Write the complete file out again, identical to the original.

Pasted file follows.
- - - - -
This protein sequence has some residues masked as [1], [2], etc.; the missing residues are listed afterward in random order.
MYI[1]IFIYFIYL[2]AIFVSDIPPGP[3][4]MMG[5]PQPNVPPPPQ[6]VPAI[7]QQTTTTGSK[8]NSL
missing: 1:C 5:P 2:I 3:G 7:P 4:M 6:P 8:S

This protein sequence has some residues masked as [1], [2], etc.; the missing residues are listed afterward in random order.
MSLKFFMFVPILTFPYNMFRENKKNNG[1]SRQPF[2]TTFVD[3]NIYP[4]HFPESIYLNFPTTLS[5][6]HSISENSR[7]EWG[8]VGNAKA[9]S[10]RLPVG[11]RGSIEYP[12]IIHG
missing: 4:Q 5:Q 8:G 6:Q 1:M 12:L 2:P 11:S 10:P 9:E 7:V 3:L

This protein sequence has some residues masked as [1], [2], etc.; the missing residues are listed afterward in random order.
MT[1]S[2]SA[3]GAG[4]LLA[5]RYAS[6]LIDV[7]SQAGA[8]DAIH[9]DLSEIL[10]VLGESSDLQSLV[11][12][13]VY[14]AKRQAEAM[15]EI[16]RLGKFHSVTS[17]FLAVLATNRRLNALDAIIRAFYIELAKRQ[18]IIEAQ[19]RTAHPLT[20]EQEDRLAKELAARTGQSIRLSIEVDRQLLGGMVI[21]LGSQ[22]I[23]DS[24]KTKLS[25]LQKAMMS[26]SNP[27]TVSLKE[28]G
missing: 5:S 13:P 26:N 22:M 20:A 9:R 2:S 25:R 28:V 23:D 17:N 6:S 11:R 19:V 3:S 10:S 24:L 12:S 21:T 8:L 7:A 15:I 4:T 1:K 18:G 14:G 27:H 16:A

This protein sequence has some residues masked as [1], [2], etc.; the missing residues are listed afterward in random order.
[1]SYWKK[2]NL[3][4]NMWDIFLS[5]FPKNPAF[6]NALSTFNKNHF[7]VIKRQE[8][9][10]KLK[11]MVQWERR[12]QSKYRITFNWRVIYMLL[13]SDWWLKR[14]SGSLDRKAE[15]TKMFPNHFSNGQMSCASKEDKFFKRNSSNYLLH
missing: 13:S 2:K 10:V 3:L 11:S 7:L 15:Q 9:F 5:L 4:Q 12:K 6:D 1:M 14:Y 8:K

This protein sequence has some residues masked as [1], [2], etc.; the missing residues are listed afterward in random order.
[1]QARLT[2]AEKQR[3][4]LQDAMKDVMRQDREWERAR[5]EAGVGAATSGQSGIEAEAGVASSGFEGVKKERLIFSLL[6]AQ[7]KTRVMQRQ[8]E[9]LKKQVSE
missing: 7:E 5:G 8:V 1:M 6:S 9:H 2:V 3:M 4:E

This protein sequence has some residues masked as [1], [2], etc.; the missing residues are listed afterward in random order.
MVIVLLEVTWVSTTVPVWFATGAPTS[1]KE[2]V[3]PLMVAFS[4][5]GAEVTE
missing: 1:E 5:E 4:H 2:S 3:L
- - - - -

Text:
This protein sequence has some residues masked as [1], [2], etc.; the missing residues are listed afterward in random order.
MYI[1]IFIYFIYL[2]AIFVSDIPPGP[3][4]MMG[5]PQPNVPPPPQ[6]VPAI[7]QQTTTTGSK[8]NSL
missing: 1:C 5:P 2:I 3:G 7:P 4:M 6:P 8:S

This protein sequence has some residues masked as [1], [2], etc.; the missing residues are listed afterward in random order.
MSLKFFMFVPILTFPYNMFRENKKNNG[1]SRQPF[2]TTFVD[3]NIYP[4]HFPESIYLNFPTTLS[5][6]HSISENSR[7]EWG[8]VGNAKA[9]S[10]RLPVG[11]RGSIEYP[12]IIHG
missing: 4:Q 5:Q 8:G 6:Q 1:M 12:L 2:P 11:S 10:P 9:E 7:V 3:L

This protein sequence has some residues masked as [1], [2], etc.; the missing residues are listed afterward in random order.
MT[1]S[2]SA[3]GAG[4]LLA[5]RYAS[6]LIDV[7]SQAGA[8]DAIH[9]DLSEIL[10]VLGESSDLQSLV[11][12][13]VY[14]AKRQAEAM[15]EI[16]RLGKFHSVTS[17]FLAVLATNRRLNALDAIIRAFYIELAKRQ[18]IIEAQ[19]RTAHPLT[20]EQEDRLAKELAARTGQSIRLSIEVDRQLLGGMVI[21]LGSQ[22]I[23]DS[24]KTKLS[25]LQKAMMS[26]SNP[27]TVSLKE[28]G
missing: 5:S 13:P 26:N 22:M 20:A 9:R 2:S 25:R 28:V 23:D 17:N 6:S 11:R 19:V 3:S 10:S 24:L 12:S 21:T 8:L 7:A 15:I 4:T 1:K 18:G 14:G 27:H 16:A

This protein sequence has some residues masked as [1], [2], etc.; the missing residues are listed afterward in random order.
[1]SYWKK[2]NL[3][4]NMWDIFLS[5]FPKNPAF[6]NALSTFNKNHF[7]VIKRQE[8][9][10]KLK[11]MVQWERR[12]QSKYRITFNWRVIYMLL[13]SDWWLKR[14]SGSLDRKAE[15]TKMFPNHFSNGQMSCASKEDKFFKRNSSNYLLH
missing: 13:S 2:K 10:V 3:L 11:S 7:L 15:Q 9:F 5:L 4:Q 12:K 6:D 1:M 14:Y 8:K

This protein sequence has some residues masked as [1], [2], etc.; the missing residues are listed afterward in random order.
[1]QARLT[2]AEKQR[3][4]LQDAMKDVMRQDREWERAR[5]EAGVGAATSGQSGIEAEAGVASSGFEGVKKERLIFSLL[6]AQ[7]KTRVMQRQ[8]E[9]LKKQVSE
missing: 7:E 5:G 8:V 1:M 6:S 9:H 2:V 3:M 4:E

This protein sequence has some residues masked as [1], [2], etc.; the missing residues are listed afterward in random order.
MVIVLLEVTWVSTTVPVWFATGAPTS[1]KE[2]V[3]PLMVAFS[4][5]GAEVTE
missing: 1:E 5:E 4:H 2:S 3:L